My Take

It’s not just the production Castro would bring, but the attention he would take off of David Wright, who desperately needs to revitalize his output after an injury riddled season that included a number of career lows. Having Starlin in the #2 hole with Lucas Duda cleaning up behind him would create a lot of opportunities for David, who has carried this offense plenty of times before. There’s lots of time left to evaluate all the options the Mets have, but if Sandy Alderson is going to acquire a proven top talent at shortstop, Castro is where the conversation should start.

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5 Potential Mets Offseason Trades Fri, 03 Oct 2014 15:00:28 +0000 daniel murphy lucas duda

After finishing the season at a respectable 79-83 the New York Mets have some work to do in order to bolster a beleaguered offense that ranked 13th in the National League in batting average and 12th in slugging percentage. At the moment the only legitimate power threat in the Mets everyday lineup is Lucas Duda after a breakout season in which he hit 30 home runs.  Now General Manager Sandy Alderson and his regime must find a way to get Duda some protection, which is hard to imagine considering the mess of a situation first base was last spring training, but yet here we are.

The Mets have a lot of organizational depth when it comes to starting pitching so they should not be afraid to deal one or two arms away if it means improving the offense. Here are a few trades that Alderson could potentially seek out.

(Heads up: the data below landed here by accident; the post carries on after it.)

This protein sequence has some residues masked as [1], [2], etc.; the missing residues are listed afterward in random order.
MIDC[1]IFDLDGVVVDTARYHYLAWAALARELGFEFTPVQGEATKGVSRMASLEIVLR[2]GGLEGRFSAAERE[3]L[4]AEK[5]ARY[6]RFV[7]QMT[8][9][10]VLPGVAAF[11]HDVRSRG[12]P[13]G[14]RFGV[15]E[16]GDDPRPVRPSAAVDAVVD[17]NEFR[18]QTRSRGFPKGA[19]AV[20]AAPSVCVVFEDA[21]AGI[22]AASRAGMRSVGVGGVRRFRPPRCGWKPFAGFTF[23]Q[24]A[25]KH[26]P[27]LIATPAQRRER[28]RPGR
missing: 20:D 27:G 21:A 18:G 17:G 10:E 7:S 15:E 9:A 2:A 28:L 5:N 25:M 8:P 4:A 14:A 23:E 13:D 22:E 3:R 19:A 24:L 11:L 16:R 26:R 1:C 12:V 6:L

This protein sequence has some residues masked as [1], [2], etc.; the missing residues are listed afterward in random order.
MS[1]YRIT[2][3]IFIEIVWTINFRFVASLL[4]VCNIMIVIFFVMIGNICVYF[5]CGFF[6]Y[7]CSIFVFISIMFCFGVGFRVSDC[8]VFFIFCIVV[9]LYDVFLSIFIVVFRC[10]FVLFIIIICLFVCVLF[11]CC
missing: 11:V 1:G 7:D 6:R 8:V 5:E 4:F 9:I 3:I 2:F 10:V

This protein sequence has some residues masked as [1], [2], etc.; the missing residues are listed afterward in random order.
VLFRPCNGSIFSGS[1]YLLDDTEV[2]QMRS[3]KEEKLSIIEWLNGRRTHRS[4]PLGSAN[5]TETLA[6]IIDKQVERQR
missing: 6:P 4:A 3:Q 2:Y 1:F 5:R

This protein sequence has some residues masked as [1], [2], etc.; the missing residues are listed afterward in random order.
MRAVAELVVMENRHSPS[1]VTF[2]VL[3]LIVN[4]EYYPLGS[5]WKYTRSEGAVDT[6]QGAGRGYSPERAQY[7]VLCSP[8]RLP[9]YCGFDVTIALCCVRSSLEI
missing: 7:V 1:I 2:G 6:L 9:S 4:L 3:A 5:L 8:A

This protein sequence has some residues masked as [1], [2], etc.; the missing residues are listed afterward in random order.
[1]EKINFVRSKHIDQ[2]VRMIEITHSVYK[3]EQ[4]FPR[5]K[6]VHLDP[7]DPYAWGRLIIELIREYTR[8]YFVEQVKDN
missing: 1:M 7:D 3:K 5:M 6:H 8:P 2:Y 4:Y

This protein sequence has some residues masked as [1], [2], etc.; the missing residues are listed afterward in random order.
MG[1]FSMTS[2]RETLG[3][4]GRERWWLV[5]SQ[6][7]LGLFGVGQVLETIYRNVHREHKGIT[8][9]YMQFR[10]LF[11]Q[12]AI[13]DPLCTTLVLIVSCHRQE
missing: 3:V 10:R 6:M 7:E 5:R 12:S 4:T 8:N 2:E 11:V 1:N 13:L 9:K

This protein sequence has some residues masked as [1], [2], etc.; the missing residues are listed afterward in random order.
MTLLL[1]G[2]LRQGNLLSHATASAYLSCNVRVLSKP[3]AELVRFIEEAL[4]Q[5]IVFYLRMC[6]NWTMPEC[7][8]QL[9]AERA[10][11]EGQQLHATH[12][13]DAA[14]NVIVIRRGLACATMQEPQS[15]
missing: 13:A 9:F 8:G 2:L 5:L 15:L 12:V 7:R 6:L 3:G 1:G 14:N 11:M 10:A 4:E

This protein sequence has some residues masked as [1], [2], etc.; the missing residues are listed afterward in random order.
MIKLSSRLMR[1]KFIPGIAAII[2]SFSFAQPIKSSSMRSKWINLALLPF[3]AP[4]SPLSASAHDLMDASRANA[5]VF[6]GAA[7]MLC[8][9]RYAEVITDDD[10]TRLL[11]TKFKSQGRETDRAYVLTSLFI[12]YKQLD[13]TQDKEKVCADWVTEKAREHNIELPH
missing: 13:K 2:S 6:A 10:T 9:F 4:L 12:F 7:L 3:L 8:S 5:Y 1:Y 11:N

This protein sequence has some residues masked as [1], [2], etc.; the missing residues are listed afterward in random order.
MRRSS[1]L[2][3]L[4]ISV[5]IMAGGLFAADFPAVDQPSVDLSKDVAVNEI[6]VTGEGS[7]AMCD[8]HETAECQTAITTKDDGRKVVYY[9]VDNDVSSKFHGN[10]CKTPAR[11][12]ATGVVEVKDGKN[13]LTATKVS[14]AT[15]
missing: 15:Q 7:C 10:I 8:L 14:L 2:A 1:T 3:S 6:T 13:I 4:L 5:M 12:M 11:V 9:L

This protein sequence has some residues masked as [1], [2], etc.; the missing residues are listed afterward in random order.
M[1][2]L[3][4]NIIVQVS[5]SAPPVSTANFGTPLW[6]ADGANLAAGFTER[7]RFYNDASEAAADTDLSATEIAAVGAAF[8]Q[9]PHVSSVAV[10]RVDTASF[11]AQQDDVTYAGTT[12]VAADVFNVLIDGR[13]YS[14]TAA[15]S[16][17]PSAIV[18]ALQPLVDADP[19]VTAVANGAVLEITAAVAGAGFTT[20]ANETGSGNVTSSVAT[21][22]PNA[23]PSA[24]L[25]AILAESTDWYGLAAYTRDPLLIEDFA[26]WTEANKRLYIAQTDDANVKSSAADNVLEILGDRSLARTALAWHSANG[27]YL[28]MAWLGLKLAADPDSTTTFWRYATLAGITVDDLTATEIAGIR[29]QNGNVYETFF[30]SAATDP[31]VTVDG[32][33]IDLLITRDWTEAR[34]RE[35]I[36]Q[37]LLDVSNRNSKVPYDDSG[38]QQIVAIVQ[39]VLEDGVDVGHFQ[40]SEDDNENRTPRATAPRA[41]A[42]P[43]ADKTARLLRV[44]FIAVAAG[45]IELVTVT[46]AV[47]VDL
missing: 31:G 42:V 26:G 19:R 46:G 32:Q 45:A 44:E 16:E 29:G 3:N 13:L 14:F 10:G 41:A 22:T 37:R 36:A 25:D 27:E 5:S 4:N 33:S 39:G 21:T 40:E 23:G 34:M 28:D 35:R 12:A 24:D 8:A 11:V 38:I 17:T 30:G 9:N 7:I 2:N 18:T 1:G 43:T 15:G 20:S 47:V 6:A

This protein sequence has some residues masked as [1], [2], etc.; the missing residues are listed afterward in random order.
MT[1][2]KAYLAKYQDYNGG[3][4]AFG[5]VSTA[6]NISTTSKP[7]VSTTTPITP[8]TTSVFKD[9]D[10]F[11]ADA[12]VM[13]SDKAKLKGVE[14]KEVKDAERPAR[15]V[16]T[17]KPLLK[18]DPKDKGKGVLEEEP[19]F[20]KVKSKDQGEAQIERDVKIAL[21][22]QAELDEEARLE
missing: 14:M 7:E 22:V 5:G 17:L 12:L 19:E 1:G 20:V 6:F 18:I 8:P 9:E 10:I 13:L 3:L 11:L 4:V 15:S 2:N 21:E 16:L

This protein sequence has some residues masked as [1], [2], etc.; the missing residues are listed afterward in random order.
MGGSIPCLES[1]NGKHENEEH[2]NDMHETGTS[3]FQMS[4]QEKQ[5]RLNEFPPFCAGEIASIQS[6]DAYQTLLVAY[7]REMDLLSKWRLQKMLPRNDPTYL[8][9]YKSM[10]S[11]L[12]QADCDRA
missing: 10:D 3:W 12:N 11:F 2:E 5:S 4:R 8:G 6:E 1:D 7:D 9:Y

corey dickerson hr

Rockies Receive Jon Niese for Corey Dickerson

Corey Dickerson had a breakout year in 2014 for the Colorado Rockies hitting 24 home runs in 131 games. Some may scoff at the idea he is a legitimate power threat considering his home games are played at Coors Field. However, he did hit 32 home runs while playing in the SALL, the same league Mets affiliate the Savannah Sand Gnats are associated with, in 2011. His home and road splits may scare some off but if Dickerson could be a 20-25 home run hitter with a .275 batting average while playing average defense in left field it would be a perfect fit for both teams.

Additionally the Rockies have stated they want to bring back Michael Cuddyer, which would leave Dickerson without a position, and have been very reluctant to engage in trade talks regarding Carlos Gonzalez. Jon Niese has trade value at the moment but recent fatigue has to be worrisome for the Mets. Not dealing him this offseason when his value is as high as it ever will be would be a mistake.

Braves Receive Noah Syndergaard, Daniel Murphy for Jason Heyward

This is a tricky trade especially because it is dealing with in-division rival the Atlanta Braves. Who ever the Braves hire to be the new general manger will surely be looking to mix things up after an awful collapse in the second half. Jason Heyward will be a free agent after next season thus giving the Braves more incentive to deal him this offseason. Murphy would help a Braves offense that struggled scoring runs ranking 14th in the National League.

Many Mets fan do not like the idea of trading Daniel Murphy because he seems to have figured out how to hit in Citi Field however Wilmer Flores or Dilson Herrera will be viable, and cheaper, options to replace him. Noah Syndergaard is a top 10 prospect in all of baseball but with the emergence of Jacob deGrom he is more expendable this offseason. With Heyward manning right field for the Mets they would easily have the best defensive outfield in the major leagues.